Dota2lounge is a skin betting site where a user signs in via their Steam account to place bets on professional Dota2 games for the chance of a large payout, as well as being a website acting as a middleman between trade offers.
The more bets one side receives pushes the odds lower and lower, with the odds going higher for the other group.
Were Evil Geniuses to receive 100,000 bets and Vegetable Esports Group only 5,000, the odds would be heavily stacked in Evil Geniuses’ favour, causing a lower payout.
The odds for a user’s bet is locked at the time of placement, meaning if you were the first user to bet on an Evil Geniuses win the user’s odds would be evens despite Evil Geniuses odds after that dropping.
In addition to this, Dota2lounge acts as a middleman for traders, transferring any items into the Steam backpack of the multiple bots the website owns to ensure protection from scamming.
The homepage is split into two sections, to the left is the most recent trade requests put through the website and to the right are the most recent professional games on which Dota2lounge is offering odds.
What works on the website?
- User-generated odds means costs of running the service are cheaper due to not having a need to hire analysts. This allows the service to be free.
- An easy-to-use skin betting service allows new users or casual users to offer anything they are happy to lose as a stake, but also allows big money skins to be placed for more hardcore, veteran gamblers.
- A clean approach to the website makes it seem more professional than other Dota2 skin betting websites.
- The concept of value skin betting doesn’t allow for developing real profits without a user putting a lot into their stake. To get any expensive items, a user must risk expensive items too, or hope for a drastic win from underdogs.
- Dota2lounge is an independent company, which increases the risk of scamming or winning bets not being returned.
- The website’s customer support is severely lacking compared to other Dota2 skin betting websites.
More about skin betting at Dota2lounge
Dota2lounge offers the chance to place your skins at risk for the possibility of great rewards based on the result of professional Dota2 matches.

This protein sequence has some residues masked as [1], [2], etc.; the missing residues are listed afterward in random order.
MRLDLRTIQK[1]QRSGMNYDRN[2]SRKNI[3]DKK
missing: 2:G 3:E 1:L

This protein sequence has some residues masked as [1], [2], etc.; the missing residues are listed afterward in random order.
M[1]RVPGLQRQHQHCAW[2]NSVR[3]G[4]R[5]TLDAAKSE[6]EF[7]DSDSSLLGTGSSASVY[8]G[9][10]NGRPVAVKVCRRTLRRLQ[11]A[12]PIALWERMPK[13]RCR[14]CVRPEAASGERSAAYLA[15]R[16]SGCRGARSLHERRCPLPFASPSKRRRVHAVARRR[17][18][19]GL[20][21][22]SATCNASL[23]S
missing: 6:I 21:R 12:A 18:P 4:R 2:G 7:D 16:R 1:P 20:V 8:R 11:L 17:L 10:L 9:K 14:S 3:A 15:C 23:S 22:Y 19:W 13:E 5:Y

The depth of games offered depends on which major tournaments are currently being played. For example, any major every game means betting opportunities, but in the downtime between tournaments there may only be one or two games per day from side leagues.
To place a bet, after authorising the Steam Guard Mobile Authenticator and waiting the initial week long period – if you are completely new to this – you select the game you want to bet on in the right hand side of Dota2lounge’s homepage.
This will take you to the games bet page. Click on the team you want to vote for and look through your Steam backpack below. Click on the individual items you want to stake up to a maximum of six and confirm the bet.
A bot will then offer you a trade request through Steam as long as you have input your Steam Trade URL for your items and place the bet automatically. Simple.
Other Dota2 skin betting services offer two different types of bets: “quantity” and “value.” However, Dota2lounge only offers value bets.
A value bet works by using user-balanced odds of a single number. The single number works as a multiplier to get the value of items a user will win if the bet comes through.
For example, my $2.81 bet on Fantastic 5 to win against Ad Finem at a multiplier of 0.9 means if my bet comes through the total value of my winnings will be $2.81 multiplied by 0.9 gives a $2.66 reward which will come in the form of more skins for Dota2 heroes.
To withdraw, simply go on “my profile”, click on the “returned” tab and request a bot to send items back through a Steam trade.
What will using Dota2lounge cost you?
The house doesn’t state any taken vig for Dota2lounge – vig being a cut of the profits of each wage.
The free bet system in place for regular bookmakers is it at work here; the website runs off the profits made from lost bets as well as a donation system on the top right corner of the website.
Gosugamers offer 1 percent as a vig, so having a free system is something to cherish.
You mentioned poor customer service?
Good customer service is a staple of a good business. Steam is ridiculed for its poor customer service, and Dota2lounge doesn’t provide much better.
A basic FAQ explaining the betting and how bets are affected in unique circumstances – from cancellation of games to draws in BO2’s – provides a little clarity on hard situations. But if something goes wrong, there really isn’t much in the way of help provided by Dota2lounge.
The site offers the FAQ, a ten minute video on how to bet, a picture by picture guide on how to trade, and a page on the Steam forums where you can post a question. The only real form of contact you can have is through an email address provided on the help page, however after emailing the address I received a message failed to deliver notification.
Dota2lounge offers something, but nothing close to good customer service.